JN416123

                    JN416265

                    JN416317

                    LSM6

                    JN416216

                    X

                    X

                    JN416266

                    JN416318

                    LSM7

                    JN416217

                    JN416167

                    JN416124

                    JN416267

                    JN416319

                    LSC9

                    JN416219

                    JN416169

                    JN416125

                    JN416269

                    JN416321

                    LSCA

                    JN416220

                    JN416170

                    X

                    JN416270

                    JN416322

                    LSCB

                    JN416221

                    JN416171

                    JN416126

                    JN416271

                    JN416323

                    LSCC

                    JN416222

                    JN416172

                    JN416127

                    JN416272

                    JN416324

                    LSCD

                    JN416223

                    JN416173

                    X

                    JN416273

                    JN416325

                    LSCE

                    JN416224

                    JN416174

                    JN416128

                    JN416274

                    JN416326

                    LSCF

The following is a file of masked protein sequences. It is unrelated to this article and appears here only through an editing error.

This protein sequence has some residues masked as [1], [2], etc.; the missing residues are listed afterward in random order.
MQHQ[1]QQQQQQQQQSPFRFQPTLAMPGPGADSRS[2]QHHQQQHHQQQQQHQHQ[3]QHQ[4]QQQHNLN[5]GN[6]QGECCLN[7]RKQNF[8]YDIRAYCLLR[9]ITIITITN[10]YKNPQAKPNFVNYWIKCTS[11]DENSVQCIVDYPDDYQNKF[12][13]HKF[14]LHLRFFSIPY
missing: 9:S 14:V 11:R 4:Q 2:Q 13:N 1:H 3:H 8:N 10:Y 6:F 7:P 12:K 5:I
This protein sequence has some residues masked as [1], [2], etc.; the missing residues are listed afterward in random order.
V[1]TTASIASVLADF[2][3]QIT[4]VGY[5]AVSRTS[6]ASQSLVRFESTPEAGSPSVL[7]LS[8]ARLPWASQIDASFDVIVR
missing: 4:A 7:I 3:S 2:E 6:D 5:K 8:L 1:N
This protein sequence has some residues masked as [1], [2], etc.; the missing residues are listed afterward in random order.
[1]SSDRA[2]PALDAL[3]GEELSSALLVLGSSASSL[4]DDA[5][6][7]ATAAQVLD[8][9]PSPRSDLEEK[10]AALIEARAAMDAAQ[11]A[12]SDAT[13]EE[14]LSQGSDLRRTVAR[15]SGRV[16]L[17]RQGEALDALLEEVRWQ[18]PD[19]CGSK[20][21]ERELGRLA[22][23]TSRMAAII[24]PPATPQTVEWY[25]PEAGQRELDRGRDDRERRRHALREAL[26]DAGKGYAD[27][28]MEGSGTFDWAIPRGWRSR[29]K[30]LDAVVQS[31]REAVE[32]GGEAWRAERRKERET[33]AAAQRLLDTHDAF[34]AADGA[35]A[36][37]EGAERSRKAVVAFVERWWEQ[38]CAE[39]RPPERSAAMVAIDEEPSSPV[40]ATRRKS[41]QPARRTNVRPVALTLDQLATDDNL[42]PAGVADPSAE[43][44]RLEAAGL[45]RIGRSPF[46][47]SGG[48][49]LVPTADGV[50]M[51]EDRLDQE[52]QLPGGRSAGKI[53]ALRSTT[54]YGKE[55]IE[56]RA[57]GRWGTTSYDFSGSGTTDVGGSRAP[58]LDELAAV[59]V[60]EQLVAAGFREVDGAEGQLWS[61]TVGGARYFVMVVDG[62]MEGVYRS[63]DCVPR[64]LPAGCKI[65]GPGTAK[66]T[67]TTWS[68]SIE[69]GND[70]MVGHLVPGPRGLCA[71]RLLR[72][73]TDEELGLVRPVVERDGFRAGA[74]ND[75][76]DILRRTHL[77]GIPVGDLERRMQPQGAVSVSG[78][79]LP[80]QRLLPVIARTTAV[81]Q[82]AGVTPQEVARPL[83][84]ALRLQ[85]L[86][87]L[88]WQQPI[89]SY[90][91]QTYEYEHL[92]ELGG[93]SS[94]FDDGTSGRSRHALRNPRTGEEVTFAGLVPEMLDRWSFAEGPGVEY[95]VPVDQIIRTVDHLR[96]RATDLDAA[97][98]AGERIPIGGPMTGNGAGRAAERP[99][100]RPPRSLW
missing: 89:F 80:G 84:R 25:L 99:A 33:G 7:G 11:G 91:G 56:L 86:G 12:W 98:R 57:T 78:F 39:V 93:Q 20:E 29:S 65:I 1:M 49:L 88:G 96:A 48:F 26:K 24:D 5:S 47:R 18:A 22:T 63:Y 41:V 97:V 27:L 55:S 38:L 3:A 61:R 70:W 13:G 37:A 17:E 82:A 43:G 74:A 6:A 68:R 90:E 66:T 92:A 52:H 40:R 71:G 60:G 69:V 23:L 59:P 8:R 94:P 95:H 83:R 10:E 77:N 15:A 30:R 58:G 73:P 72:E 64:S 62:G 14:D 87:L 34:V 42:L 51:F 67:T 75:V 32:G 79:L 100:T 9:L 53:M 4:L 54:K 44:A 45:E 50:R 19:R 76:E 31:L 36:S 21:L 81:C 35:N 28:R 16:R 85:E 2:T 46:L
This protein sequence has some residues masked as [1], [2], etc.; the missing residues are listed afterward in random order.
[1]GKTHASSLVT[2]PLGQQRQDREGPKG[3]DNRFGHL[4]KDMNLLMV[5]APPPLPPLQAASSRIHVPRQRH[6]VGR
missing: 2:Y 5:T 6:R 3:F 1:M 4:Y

X

                    X

                    X

                    JN416275

                    JN416327

                    LSCG

                    JN416225

                    JN416175

                    X

                    JN416276

                    JN416328

                    LSCH

                    JN416226

                    JN416176

                    JN416129

                    JN416277

                    JN416329

                    LSCI

                    JN416227

                    JN416177

                    JN416130

                    JN416278

                    JN416330

                    LSCJ

                    JN416228

                    JN416178

                    JN416131

                    JN416279

                    JN416331

                    LSCK

                    JN416229

                    JN416179

                    JN416132

                    JN416280

                    JN416332

                    LSCL

                    JN416230

                    JN416180

                    JN416133

                    JN416281

                    JN416333

                    LSCM

                    JN416231

                    JN416181

                    JN416134

                    JN416282

                    JN416334

                    LSCP